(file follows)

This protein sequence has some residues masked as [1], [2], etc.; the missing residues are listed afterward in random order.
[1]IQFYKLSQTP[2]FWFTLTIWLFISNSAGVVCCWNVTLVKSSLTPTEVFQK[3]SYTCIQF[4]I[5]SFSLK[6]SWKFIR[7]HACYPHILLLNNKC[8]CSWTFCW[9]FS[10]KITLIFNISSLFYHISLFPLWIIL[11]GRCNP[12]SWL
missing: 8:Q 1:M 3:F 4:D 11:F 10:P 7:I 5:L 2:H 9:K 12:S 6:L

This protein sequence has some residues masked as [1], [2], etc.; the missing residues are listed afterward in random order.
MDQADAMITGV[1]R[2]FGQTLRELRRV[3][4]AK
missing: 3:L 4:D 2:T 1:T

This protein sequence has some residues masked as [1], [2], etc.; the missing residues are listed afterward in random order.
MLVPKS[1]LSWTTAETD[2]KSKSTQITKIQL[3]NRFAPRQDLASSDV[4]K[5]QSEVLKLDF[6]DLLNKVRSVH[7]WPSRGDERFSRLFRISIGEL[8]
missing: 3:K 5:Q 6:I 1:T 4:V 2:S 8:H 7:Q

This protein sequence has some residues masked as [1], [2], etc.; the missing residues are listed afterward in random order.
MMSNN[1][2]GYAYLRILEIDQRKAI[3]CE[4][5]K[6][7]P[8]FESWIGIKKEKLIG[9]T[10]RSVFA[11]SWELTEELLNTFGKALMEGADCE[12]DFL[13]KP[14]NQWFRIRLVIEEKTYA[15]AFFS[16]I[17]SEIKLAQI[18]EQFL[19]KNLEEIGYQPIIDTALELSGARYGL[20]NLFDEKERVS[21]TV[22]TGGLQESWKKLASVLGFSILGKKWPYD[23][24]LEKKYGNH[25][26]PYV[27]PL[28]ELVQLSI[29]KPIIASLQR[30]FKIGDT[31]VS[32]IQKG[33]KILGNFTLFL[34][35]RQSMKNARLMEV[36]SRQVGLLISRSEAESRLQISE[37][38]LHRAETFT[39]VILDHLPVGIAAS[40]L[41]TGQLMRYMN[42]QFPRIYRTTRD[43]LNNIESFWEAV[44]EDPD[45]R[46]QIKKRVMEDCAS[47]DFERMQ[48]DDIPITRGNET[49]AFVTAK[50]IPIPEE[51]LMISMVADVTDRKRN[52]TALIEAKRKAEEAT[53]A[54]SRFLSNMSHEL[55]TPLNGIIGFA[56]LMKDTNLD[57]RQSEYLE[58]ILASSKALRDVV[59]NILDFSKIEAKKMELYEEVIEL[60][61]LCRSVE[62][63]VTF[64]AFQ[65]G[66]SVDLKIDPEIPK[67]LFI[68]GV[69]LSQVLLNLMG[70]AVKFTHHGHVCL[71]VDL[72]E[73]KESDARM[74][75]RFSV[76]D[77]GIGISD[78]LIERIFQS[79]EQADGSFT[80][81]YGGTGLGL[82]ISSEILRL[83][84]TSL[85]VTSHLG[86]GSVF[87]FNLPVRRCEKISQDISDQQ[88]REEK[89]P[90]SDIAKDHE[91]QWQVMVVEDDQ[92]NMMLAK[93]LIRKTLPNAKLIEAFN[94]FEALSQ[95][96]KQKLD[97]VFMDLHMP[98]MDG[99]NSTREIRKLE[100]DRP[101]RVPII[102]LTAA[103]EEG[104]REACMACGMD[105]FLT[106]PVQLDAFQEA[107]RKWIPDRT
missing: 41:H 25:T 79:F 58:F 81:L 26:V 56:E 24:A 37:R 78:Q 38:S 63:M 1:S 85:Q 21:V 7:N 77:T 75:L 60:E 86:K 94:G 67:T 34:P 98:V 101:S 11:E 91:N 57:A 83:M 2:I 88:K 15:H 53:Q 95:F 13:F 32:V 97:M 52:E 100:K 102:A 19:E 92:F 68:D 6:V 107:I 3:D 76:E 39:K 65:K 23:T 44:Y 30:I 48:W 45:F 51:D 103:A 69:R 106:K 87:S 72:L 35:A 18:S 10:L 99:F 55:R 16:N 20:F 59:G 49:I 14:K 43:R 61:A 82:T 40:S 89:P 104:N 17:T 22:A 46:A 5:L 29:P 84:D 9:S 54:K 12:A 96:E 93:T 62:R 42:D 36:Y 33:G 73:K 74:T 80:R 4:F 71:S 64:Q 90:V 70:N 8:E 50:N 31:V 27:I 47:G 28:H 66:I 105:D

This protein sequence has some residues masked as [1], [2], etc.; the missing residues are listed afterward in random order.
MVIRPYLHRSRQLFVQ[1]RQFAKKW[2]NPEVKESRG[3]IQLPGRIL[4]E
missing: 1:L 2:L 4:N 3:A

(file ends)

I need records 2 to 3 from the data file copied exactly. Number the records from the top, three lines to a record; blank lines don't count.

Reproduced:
This protein sequence has some residues masked as [1], [2], etc.; the missing residues are listed afterward in random order.
MDQADAMITGV[1]R[2]FGQTLRELRRV[3][4]AK
missing: 3:L 4:D 2:T 1:T

This protein sequence has some residues masked as [1], [2], etc.; the missing residues are listed afterward in random order.
MLVPKS[1]LSWTTAETD[2]KSKSTQITKIQL[3]NRFAPRQDLASSDV[4]K[5]QSEVLKLDF[6]DLLNKVRSVH[7]WPSRGDERFSRLFRISIGEL[8]
missing: 3:K 5:Q 6:I 1:T 4:V 2:S 8:H 7:Q